Russian carrier accident reveals parlous state of infrastructure
A translation of an article by Norway’s Aftenposten Moscow correspondent Per Anders Johansen @PerAJohansen published on 2 November 2018:
Russia's only aircraft carrier, Admiral Kuznetsov, is often presented as the most striking symbol of Russia’s resurgent military power.
In the early hours of Tuesday [1 November 2018], the carrier was damaged in a serious accident while undergoing repairs in Murmansk.
One worker was killed and four hurt in the dramatic accident, which is being seen as a huge scandal in Russia.
The story of everything that went wrong with the carrier in Murmansk shows how there is another side to the Russian military power that is seen as so menacing in the West.
Russia's flagship carrier Admiral Kuznetsov had been undergoing repairs in recent weeks in the floating dock at Shipyard No 82 in Murmansk. The cost of modernisation has been estimated at 5.1 billion Kroner (nearly £600 million).
Earlier this year aircraft from this ship flew 420 bombing missions in Syria.
Before the weekend, the year’s first snow fell on Murmansk. The only thing unusual about that is that it normally comes much sooner.
Snow, ice and sleet resulted in the collapse of several power lines. From Friday to Monday, parts of Murmansk were without electricity for long periods. Complaints came in from citizens across the whole region.
The interruption in the electricity supply caused the pumps on the 350-meter-long and 67-meter-high dry dock to stop functioning, according to the newspaper Moskovskiy Komsomolets and several other sources in Murmansk. At midnight the alarm sounded. Seawater was pouring in to the ballast tanks.
A total of 70 workers needed to be evacuated. Four were injured and one died.
When the dock sank into the sea, one of its two cranes, which weigh 70 tonnes, fell on the carrier. The ship was damaged in several places, including by a five-by-four-metre hole above the waterline.
By 0240 the workers had managed to tow the carrier clear of the sinking dock.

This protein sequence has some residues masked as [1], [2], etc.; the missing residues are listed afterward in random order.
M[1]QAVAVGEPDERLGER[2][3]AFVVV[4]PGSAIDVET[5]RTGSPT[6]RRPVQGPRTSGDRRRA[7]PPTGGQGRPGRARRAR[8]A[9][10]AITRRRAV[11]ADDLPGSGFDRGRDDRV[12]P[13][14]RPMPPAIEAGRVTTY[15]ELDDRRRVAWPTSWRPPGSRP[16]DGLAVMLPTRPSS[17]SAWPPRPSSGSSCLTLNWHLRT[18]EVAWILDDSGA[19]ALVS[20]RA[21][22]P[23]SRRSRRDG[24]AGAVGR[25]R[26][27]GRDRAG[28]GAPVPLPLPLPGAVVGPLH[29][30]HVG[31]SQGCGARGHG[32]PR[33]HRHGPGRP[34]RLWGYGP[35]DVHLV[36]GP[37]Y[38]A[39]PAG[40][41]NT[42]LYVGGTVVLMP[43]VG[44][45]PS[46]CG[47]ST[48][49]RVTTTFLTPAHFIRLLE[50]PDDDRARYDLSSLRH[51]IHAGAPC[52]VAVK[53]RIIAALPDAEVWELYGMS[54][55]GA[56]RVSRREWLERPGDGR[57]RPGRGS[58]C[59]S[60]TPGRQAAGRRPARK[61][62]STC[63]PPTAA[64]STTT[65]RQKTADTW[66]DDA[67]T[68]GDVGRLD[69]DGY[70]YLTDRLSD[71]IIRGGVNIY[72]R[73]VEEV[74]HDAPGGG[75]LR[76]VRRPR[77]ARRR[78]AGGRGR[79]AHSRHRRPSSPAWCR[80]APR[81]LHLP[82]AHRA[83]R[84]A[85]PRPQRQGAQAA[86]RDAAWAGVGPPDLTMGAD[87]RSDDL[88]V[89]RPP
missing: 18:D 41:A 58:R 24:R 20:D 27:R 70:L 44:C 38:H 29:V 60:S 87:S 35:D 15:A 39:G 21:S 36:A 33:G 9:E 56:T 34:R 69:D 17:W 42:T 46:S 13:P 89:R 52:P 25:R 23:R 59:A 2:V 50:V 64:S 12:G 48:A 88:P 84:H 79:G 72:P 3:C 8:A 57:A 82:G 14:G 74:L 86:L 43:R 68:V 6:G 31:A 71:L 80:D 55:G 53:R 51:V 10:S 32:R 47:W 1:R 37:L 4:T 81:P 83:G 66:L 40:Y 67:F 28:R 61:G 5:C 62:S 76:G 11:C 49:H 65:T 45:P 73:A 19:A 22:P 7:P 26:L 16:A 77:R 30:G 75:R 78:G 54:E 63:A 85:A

The accident involving Russia’s flagship happens at the same time as 50,000 NATO troops and 60 ships are taking part in one of the alliance’s largest exercises in North Norway.
“A laughable fiasco” Russian media wrote last year when American troops had a very tough encounter with Norwegian winter conditions. There was also mockery when Dutch soldiers forgot to bring winter clothing to Trident Juncture. Now the discussion among Russians is why their only aircraft carrier could run into trouble because of a snowfall.
Lack of readiness in the north
This is the 14th and so far most serious accident which has hit Russia’s flagship. The ship has previously lost several aircraft and helicopters, its engines have failed, and at times it has only been able to travel so slowly that it needed to be towed.
This is all caused by a series of systemic problems in the defence industry, concludes the newspaper Rosbalt, which says it indicates how dilapidated Russia still is. The dilapidation is particularly apparent when there is a need for especially complicated systems, the paper says, referring to similar problems in the aerospace industry.
Former employees claimed in an interview with the BBC Russian Service that the shipyard was saving money by switching off the diesel-driven generators and using grid electricity instead.
The nearly 40 year old floating dock was supplied by Gøtaverken of Gothenburg in 1980 and was in poor condition.
Admiral Kuznetsov was built in 1985.
The director of the shipyard admitted to TASS that the floating dock was not in good condition. Novaya Gazeta asks how can the security of such strategically important facilities be so weak that they cannot withstand an ordinary snowstorm?
The accident means that the largest war ships and submarines in The Northen Fleet must now travel all the way to the Pacific or shipyards in East Asia for repairs or maintenance.
This now threatens the combat effectiveness of the Northen fleet, according to the newspaper Vedomosti.